Earlier this week, I showed you how to create a custom control using a bitmask. But it’s time to take it one step further by adding RxSwift to the mix. In this tutorial, we make the custom control we built reactive using RxSwift.
This tutorial has been updated for Xcode 8 and Swift 3. Control flow is an essential aspect of any programming language. In this and the next lesson, we discuss loops and conditionals. We start with conditionals.
In yesterday’s lesson of 30 Days of Swift, we talked about collection types. At first glance, the collection types defined by the Swift standard library look similar to the ones you find in other programming languages. But if you dig a little deeper, you start to see the differences.
This tutorial has been updated for Xcode 8 and Swift 3. In the previous lessons, we explored some of the common types defined by the Swift standard library. Today, we continue that exploration by taking a close look at collection types. The Swift standard library defines three collection types:
This tutorial has been updated for Xcode 8 and Swift 3. Tuples Now that you know the basics of variables, constants, and types, it’s time to learn about another powerful concept of Swift, tuples. A tuple groups multiple values into a single compound value. The following example illustrates this concept.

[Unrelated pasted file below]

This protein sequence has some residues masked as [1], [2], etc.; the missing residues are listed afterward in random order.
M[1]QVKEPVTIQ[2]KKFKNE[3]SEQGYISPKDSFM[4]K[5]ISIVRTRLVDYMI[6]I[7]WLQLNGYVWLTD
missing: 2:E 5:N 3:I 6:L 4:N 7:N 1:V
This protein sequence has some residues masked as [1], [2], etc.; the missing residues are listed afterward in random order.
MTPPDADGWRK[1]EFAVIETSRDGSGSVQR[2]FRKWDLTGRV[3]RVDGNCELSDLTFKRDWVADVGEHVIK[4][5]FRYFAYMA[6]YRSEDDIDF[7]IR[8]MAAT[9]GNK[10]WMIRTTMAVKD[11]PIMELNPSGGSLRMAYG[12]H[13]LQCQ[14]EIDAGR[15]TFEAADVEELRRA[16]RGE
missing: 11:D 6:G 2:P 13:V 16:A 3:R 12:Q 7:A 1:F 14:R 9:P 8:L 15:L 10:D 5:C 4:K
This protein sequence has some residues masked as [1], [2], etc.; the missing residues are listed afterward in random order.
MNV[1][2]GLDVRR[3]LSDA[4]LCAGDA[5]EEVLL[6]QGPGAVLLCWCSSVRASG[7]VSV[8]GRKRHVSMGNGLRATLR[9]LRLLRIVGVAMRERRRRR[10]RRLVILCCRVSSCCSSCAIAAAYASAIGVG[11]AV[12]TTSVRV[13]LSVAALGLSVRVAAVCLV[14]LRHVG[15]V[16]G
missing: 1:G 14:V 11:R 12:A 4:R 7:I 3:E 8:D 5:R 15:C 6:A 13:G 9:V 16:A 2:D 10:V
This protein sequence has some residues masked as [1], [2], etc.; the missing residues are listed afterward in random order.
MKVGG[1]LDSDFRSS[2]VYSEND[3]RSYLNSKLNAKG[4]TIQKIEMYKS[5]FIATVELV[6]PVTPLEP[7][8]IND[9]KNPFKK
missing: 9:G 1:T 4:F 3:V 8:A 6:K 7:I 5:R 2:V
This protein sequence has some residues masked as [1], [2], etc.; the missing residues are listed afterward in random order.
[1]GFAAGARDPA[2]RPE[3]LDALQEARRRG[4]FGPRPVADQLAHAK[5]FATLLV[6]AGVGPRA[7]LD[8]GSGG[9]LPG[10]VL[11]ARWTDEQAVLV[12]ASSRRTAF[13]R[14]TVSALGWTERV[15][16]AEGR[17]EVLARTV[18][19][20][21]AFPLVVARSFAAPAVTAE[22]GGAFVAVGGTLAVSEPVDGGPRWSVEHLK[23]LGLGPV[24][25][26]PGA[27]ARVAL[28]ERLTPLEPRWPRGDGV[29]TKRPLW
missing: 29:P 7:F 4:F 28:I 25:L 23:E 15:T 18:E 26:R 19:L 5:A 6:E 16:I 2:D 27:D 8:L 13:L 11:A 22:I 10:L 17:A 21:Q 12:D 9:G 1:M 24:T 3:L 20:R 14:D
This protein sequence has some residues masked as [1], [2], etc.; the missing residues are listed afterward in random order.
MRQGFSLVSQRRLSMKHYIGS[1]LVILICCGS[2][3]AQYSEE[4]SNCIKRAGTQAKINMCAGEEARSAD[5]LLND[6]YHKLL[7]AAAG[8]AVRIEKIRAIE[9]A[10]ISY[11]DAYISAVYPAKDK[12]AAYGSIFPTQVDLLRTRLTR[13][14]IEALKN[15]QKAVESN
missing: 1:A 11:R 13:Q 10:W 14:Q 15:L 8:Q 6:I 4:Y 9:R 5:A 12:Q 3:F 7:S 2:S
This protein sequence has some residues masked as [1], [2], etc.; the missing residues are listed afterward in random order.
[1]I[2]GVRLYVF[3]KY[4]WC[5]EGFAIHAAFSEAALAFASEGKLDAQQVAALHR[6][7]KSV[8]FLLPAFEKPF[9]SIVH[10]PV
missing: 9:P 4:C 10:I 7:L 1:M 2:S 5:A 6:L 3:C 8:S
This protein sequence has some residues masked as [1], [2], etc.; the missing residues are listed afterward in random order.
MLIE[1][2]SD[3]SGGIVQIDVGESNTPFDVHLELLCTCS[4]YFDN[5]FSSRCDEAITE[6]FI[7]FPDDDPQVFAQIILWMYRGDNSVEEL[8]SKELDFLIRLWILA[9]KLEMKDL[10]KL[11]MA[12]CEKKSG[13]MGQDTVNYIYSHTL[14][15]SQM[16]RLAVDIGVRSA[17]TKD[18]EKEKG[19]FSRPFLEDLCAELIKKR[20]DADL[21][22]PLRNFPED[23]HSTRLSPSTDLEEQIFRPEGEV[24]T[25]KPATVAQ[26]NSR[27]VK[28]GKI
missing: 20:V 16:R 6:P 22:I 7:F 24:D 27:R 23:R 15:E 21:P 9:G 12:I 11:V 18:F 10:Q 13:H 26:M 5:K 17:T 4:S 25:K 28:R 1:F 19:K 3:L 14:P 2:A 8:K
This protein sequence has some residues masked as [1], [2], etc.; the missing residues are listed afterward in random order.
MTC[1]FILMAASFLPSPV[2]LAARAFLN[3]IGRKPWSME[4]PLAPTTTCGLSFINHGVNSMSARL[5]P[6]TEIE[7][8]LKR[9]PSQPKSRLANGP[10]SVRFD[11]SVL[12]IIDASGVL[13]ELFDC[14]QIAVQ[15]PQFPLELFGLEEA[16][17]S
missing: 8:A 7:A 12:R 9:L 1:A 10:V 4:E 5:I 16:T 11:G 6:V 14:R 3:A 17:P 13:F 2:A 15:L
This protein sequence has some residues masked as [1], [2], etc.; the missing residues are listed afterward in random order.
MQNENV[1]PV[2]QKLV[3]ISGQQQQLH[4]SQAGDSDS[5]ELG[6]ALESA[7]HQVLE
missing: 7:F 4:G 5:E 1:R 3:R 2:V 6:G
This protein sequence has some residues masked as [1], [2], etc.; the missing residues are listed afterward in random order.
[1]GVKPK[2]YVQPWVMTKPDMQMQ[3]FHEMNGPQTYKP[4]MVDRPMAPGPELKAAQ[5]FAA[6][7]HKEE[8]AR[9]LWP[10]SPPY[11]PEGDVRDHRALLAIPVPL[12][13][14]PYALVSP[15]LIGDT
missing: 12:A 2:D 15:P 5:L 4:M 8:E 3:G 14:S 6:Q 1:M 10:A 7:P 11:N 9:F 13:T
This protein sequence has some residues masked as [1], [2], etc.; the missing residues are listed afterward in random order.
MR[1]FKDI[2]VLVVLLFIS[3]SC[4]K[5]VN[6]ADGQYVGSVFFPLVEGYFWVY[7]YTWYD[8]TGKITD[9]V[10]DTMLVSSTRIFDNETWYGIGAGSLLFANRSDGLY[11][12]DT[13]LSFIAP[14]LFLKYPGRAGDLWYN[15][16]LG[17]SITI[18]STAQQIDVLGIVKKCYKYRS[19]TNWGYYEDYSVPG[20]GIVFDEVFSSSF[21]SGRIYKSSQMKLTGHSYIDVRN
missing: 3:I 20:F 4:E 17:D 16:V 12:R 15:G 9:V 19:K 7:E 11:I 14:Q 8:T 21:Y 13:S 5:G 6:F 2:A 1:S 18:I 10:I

This tutorial has been updated for Xcode 8 and Swift 3. In the previous lesson, I briefly talked about variables and constants. You learned that the var keyword declares a variable and the let keyword is used to declare a constant. Both variables and constants store values that can be referenced by a name.
This tutorial has been updated for Xcode 8 and Swift 3. Swift is an easy language to get started with. The syntax is easy to understand and reminiscent of other popular programming languages you may already be familiar with. In 30 Days of Swift, you learn the fundamentals of the Swift programming language.
Enumerations There is one building block I haven’t mentioned yet, enumerations, or enums for short. Like structs, enums are value types. At first glance, structs and enums look very much alike. Enums can have methods and initializers. And while they can have computed properties, they cannot define properties.
Swift 3 brought many new features and enhancements to the language. It also introduced several changes to access control by adding two new access levels, open and fileprivate. I already discussed the difference between private and fileprivate earlier this year. In this tutorial, I focus on the difference between public and open.
In today’s tutorial, I want to show you a little know feature of access control in Swift.